We’re less than a month and a half into 2014 and we’re already seeing the markets do an about face. At the end of the year, the equities markets were riding high following another positive year; highlighted by a record closing for the Dow and S&P 500 of 16,576 and 1848, respectively. Gold and silver were among the worst, if not the worst performing asset classes for the year, with losses of 28% and 36%. As we noted in a previous post, the experts have made their 2014 predictions for the gold market, and they’re not positive. While the average forecast called for a closing price of $1,209, the forecasts ranged from a low of $1,141 by Deutsche Bank to a high of $1,292 by HSBC. While we’re still early in the year, HSBC’s bullish forecast appears to be the most accurate, as the price of gold closed above $1,300 today, which is its highest close in over three months. We’ll explore in further detail below the reasons for gold and silver’s out performance and will analyze if this trend will likely continue.
The markets are influenced by a variety of factors, but one of the most, if not the most important monthly economic reports is the new jobs report. This is one of the best indicators of the health of the economy and a strong indication if the economy is growing or not. December’s jobs report stunned most of the investment community, as it was widely expected that 200,000 new jobs had been created. In fact, the ADP report announced just a couple of days prior estimated that 238,000 new jobs were formed. Actual BLS data indicated that a mere 74,000 new jobs were created during the month, which was the worst monthly performance in over three years. However, a large contingent of the investment community chalked up the poor jobs report to bad weather and was of the opinion that it was an anomaly to an otherwise growing and healthy economy. Four weeks later, market participants were eagerly awaiting January’s jobs data, and once again were disappointed to find that only 113,000 new jobs were created during January versus forecasts of 180,000 – 190,000 new jobs. Two months of poor jobs data could be the beginning of a trend, and an indication that continued stimulus is likely for the foreseeable future, which typically bodes well for the gold and silver markets.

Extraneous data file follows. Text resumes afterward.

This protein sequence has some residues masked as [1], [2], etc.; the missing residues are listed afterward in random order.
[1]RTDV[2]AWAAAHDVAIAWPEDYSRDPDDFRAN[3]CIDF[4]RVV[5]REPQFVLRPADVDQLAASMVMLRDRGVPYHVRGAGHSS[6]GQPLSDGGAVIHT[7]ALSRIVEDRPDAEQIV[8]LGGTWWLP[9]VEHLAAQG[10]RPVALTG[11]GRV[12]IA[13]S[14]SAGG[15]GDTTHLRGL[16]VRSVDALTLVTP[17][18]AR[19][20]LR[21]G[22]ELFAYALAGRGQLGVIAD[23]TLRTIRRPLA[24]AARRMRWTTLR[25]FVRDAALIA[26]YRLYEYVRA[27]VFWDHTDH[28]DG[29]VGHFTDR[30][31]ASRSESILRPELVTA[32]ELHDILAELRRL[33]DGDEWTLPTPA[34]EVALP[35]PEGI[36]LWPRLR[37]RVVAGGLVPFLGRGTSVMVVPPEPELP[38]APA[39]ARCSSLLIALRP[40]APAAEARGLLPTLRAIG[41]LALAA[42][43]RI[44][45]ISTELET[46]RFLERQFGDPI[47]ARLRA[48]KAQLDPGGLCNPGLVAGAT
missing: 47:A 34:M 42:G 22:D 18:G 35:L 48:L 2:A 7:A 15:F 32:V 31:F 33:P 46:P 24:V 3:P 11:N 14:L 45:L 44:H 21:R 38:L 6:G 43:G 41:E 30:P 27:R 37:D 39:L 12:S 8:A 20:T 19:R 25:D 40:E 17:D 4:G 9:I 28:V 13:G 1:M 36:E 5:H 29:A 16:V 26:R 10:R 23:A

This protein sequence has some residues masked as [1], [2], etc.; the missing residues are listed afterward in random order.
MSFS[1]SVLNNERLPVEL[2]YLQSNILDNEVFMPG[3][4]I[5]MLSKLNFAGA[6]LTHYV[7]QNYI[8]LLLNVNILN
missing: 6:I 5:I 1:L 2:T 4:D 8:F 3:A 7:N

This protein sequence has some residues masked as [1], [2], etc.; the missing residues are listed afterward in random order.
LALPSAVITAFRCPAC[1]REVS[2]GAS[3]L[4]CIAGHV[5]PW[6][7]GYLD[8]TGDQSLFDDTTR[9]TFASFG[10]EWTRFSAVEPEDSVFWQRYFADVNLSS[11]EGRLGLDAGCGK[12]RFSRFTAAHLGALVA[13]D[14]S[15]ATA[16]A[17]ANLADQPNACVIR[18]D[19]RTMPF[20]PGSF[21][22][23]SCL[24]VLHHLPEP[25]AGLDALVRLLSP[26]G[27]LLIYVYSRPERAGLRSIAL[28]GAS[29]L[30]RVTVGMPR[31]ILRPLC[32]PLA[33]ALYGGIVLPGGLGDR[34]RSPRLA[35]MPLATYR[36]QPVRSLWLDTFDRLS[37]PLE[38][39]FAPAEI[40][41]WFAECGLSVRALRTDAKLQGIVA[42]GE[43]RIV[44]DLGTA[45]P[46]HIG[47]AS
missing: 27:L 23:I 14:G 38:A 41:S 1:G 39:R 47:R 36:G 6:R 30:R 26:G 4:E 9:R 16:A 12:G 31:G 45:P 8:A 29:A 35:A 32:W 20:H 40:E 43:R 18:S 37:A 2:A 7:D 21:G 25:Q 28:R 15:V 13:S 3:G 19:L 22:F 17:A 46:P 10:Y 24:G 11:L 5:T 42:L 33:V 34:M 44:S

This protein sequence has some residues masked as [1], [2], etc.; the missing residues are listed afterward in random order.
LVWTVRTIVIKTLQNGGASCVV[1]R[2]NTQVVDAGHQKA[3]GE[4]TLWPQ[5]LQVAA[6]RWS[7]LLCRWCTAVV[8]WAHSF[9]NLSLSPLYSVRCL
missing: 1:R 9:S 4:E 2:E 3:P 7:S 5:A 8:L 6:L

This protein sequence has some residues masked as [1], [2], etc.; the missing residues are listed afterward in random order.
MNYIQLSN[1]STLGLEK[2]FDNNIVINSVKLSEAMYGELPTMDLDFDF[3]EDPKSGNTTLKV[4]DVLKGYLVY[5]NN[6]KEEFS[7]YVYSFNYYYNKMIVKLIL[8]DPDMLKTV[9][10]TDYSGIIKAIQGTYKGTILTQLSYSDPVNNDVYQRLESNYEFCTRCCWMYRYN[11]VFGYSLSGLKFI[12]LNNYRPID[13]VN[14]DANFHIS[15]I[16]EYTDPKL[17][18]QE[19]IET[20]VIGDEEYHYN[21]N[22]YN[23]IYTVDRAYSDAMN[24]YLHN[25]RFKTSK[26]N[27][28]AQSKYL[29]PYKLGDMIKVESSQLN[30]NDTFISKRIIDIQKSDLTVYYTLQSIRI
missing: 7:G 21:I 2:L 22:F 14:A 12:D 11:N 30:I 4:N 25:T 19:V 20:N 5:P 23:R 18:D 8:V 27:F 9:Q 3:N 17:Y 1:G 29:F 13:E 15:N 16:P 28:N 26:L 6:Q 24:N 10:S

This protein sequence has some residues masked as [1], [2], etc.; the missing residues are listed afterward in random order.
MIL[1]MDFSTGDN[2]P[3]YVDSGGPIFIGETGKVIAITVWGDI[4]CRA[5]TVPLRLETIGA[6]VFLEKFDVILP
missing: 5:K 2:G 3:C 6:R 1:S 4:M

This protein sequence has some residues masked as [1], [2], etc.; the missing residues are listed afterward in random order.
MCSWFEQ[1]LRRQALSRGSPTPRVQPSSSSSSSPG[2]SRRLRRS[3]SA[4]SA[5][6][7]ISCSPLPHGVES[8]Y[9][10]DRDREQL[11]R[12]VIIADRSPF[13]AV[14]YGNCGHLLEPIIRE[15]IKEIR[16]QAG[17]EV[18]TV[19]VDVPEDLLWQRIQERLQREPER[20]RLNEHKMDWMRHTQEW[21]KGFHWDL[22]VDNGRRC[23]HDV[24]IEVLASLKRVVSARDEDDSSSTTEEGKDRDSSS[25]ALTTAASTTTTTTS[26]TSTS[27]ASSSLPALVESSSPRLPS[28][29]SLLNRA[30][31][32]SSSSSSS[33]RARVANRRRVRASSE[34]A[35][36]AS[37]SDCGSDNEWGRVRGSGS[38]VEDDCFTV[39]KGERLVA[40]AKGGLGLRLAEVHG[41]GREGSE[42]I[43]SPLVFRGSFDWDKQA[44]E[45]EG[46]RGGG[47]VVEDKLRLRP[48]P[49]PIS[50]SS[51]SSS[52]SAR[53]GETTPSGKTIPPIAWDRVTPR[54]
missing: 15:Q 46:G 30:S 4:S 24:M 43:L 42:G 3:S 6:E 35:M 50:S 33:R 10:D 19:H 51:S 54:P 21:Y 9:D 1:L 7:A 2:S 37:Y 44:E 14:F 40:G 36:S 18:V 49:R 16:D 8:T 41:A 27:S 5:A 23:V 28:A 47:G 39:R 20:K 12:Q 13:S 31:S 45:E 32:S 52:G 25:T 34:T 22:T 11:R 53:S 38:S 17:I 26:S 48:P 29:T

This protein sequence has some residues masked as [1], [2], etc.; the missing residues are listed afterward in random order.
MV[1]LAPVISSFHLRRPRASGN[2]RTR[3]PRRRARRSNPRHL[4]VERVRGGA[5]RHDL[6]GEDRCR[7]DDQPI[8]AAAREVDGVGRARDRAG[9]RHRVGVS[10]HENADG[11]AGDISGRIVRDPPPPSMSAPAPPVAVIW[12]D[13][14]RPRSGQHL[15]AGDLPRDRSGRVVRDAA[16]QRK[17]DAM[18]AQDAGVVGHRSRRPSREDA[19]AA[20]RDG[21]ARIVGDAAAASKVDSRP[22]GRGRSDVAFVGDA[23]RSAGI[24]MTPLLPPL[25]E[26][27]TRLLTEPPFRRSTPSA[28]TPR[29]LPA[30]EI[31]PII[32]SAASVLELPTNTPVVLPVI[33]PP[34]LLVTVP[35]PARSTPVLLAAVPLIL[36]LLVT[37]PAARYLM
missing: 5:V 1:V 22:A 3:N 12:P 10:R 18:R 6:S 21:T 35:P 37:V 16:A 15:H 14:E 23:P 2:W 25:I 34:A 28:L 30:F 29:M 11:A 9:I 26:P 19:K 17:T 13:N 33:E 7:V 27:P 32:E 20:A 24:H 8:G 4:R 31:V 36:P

It was recently announced that the House agreed to increase the debt ceiling to help avoid a debt ceiling crisis, and possible default, as we experienced late last year. While this decision was likely made in part to avoid uncertainty in the financial markets, this was also a clear indication that Congress has no intention of reining in our runaway national debt and annual deficits. With on balance sheet debt of over $17 trillion, the only way that we can continue to service our debt payments is if interest rates remain low. An increase in interest rates will result in a larger portion of the nation’s budget going toward debt servicing, in turn leading to higher taxes, reduced entitlement programs, or both. Additionally, a GDP to debt ratio of over 100% will lead to a devaluation of the dollar, which should help to bolster the gold and silver markets.
Recent Economic Data
We have been flooded recently with negative economic data in addition to the previously mentioned January jobs report. Over the past week, Goldman Sachs lowered its GDP forecast for the first quarter of 2014 to 1.9%. Additionally, retail sales for the month of December recently disappointed, with its biggest miss in a year and a half. Last but not least, new jobless claims recently increased, pushing jobless claims back above its 8 month average. Add to the fact that the Fed has recently reduced its monthly bond buying program from $85 billion a month to $65 billion a month, and you have a recipe for a struggling economy with less assistance from the Fed to support it.
The gold and silver markets are off to a stellar 2014 after being two of the worst performing asset classes in 2014. As of this post, the markets are up 8% and 6% respectively, while the equities markets are off to a rough start. As to if the gold and silver markets will continue to outperform is anyone’s guess; however, poor economic data and questionable political decisions are an indication that we may be in for a rocky equities market in 2014 and a major bounce back in the gold and silver markets. Be sure to “like” us on Facebook and follow us on Twitter to receive a feed to our blog to stay on top of all of the latest economic and political factors affecting the precious metals market.